Ryan Kesler remained a Vancouver Canuck at March’s trade deadline, but could still be moved this off-season and his list of suitors will be bigger.
Leading up to the March trade deadline there were reports the Anaheim Ducks pursued Vancouver Canucks center Ryan Kesler. CBC’s Elliotte Friedman said the Ducks were among six teams Kesler was believed willing to waive his no-trade clause for. Lance Pugmire of the Los Angeles Times reported the Canucks were reluctant to ship the center to a division rival. They also felt they could get better offers from other clubs come June at the draft.
The Edmonton Journal’s Jim Matheson notes Ducks GM Bob Murray has “the deepest pool of young talent in the league.” He believes Murray will revisit his interest in Kesler this summer. Except for Cam Fowler, rookie Hampus Lindholm and promising goalie John Gibson, Matheson claims it’s likely every one of the Ducks young guns is available. Murray also owns the Ottawa Senators’ first-round pick this summer, but Matheson doubts he’ll include that pick in a trade package.
If Murray pursues Kesler he could face a challenge from the Pittsburgh Penguins, who reportedly offered center Brandon Sutter, two draft picks and a choice of defense prospects Simon Despres or Brian Dumoulin. Given the Canucks’ reported reluctance to ship Kesler to a Western Conference club, it could give the Penguins the edge, especially if they’re willing to sweeten the pot.
WILL MINNESOTA PURSUE MASKED MEN?
The Minnesota Wild could have more than $22 million in salary cap space this summer, thanks to the combination of a rising cap and Dany Heatley’s $7.5-million salary coming off their books. That prompted some Wild followers to wonder how that cap space will be invested.
Michael Russo of the Minneapolis Star-Tribune responded to readers’ questions on the matter, suggesting goaltending will be the Wild’s top priority. If management believes rookie Darcy Kuemper can handle the starter’s role next season, it could attempt to sign a free agent scorer like Thomas Vanek or a defenseman. If not, uncertainty over the health of Josh Harding (multiple sclerosis) and Niklas Backstrom (abdominal surgery) could put them Minnesota the market for a goalie.
Russo feels the future of trade deadline acquisition Matt Moulson depends upon how far the Wild advance in the playoffs, how he fits in their lineup and his contract demands. If Pittsburgh Penguins blueliner (and Minnesota native) Matt Niskanen becomes a free agent, Russo thinks he’d make a good addition to the Wild’s blueline. He also speculates Kyle Brodziak could receive a compliance buyout.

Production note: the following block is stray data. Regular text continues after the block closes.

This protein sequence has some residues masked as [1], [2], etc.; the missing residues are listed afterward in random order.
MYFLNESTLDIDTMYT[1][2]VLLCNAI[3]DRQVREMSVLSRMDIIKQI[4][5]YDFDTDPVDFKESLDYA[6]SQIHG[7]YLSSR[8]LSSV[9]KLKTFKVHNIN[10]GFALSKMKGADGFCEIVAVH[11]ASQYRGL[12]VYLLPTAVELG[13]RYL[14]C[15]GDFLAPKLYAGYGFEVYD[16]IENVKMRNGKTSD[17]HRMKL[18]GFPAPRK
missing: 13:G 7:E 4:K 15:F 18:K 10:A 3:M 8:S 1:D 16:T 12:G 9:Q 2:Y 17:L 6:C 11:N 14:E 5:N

Given Vanek’s close ties to the state of Minnesota – he played his college hockey at University of Minnesota and his wife is a Minnesotan – it’s widely assumed he will sign with the Wild. That will depend upon his asking price, as well as its effect on their other roster needs.
NABOKOV MAY RETURN, BUT AS A BACKUP
The New York Islanders are expected to seek a starting goaltender this summer, but they could also bring back a familiar face for next season.
Newsday’s Arthur Staple recently took note of Evgeni Nabokov’s 41-save performance in the Isles recent 2-0 shutout of the Columbus Blue Jackets. He also cited Nabokov’s . 914 save percentage in even-strength situation. That ranks ahead of only Winnipeg’s Ondrej Pavelec and the Devils goalie tandem of Cory Schneider and Martin Brodeur among goalies who started most of their team’s games this season.
Staple suggested the possibility of re-signing Nabokov as a backup next season, as the lack of an experienced No. 2 could hurt as much as lack of a quality starter. Considering the cost of adding a starter via trade or free agency, retaining Nabokov for an affordable one-year deal could prove worthwhile.
Free agent options this summer for the Islanders could include Martin Brodeur, Jonas Hiller, Jaroslav Halak, Ilya Bryzgalov, Ray Emery, Jonas Gustavsson and Thomas Greiss.
Rumor Roundup appears regularly only on thehockeynews.com. Lyle Richardson has been an NHL commentator since 1998 on his website, spectorshockey.net, and is a contributing writer for Eishockey News and The Guardian (P.E.I.).
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